Once home, I wash my hands in the bathroom sink, and the
soap encourages delightful amounts of gray and brown CITY SMUDGE to swirl
around in the white basin. Funny, but my
hands didn't look dirty at all while I was out and about. What did I touch? The subway pole, probably, if not a full
grasp for the duration of the ride, then an intermittent one. Maybe a dog or four. A coffee cup.
A shoelace. My own face. Rather than be disgusted, I'm delighted for
the indication of ordinary participation in a city I treasure, filth and all.
Two or three years ago, someone moved into an apartment in
the building directly behind mine and sat in her window smoking a cigarette,
whose ashes she would flick into one of those disposable red plastic cups I associate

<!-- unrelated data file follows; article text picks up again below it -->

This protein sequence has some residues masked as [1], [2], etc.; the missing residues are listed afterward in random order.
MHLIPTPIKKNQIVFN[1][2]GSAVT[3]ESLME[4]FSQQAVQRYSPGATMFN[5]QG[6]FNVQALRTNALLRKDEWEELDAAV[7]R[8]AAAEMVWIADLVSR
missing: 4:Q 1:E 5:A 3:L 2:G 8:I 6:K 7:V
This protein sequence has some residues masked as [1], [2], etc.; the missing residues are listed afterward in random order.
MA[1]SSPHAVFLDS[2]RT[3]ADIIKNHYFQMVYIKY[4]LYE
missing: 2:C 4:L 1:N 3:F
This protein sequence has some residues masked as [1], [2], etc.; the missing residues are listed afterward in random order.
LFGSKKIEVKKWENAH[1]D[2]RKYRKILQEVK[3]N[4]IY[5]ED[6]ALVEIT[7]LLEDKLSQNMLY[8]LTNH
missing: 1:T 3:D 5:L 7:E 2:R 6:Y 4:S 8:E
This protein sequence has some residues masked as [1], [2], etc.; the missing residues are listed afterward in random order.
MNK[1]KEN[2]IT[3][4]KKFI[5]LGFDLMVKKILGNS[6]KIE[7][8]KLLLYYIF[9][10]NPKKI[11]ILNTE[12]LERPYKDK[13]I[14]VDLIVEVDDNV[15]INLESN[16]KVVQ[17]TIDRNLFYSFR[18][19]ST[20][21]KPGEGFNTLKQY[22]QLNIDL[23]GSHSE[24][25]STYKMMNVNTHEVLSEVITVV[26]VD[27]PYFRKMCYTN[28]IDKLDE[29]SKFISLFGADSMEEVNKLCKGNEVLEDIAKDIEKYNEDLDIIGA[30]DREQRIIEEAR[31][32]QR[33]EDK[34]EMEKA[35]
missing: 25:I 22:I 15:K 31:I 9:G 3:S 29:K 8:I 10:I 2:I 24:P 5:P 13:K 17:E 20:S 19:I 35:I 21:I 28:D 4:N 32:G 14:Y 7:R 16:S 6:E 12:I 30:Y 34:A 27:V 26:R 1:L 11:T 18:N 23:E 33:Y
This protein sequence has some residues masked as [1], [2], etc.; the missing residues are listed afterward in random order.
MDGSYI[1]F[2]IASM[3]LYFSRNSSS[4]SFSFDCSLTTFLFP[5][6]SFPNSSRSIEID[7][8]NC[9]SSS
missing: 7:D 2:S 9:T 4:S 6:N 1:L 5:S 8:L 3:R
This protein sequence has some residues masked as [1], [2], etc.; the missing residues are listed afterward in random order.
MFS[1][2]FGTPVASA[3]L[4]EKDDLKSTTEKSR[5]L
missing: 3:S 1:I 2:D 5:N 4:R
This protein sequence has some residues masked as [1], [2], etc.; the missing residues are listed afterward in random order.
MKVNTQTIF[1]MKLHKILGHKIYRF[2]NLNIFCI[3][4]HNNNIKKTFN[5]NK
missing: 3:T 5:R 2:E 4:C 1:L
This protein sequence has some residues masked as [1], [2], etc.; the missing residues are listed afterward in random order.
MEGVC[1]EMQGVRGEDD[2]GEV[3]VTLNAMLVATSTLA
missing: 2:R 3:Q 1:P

with boring suburban parties and tailgates, gabbing loudly on a cell phone, I
"prayed" that her lease would last only a year. The baby I claimed she was waking up with her
noise could only stay a baby so long, and I didn't want to have to come up with
another excuse to tell her to shut the fuck up (nicely).
My job is to stuff olives with tiny pieces of red pepper called
"pimento". I use a special
little tool that resembles a toothpick with a tiny knob on the end and record
the number of olives I stuff into a black and white composition book provided by
Mr. Salvadino, my employer. I have printed
"Olive Log" on the cover in green Sharpie with my name, Marietta
Loomis, underneath. I fill in each
"o" of my last name with a little red dot. The pay is a penny per ten olives. I'm going to be the richest fourth grader
Ever since my beloved Poppop left this world 22 years ago,
I've been using the blue "granny" cart I'd given him as a gift a few
years earlier. In the past year or so the
"spokes" of the basket have broken free from the frame and have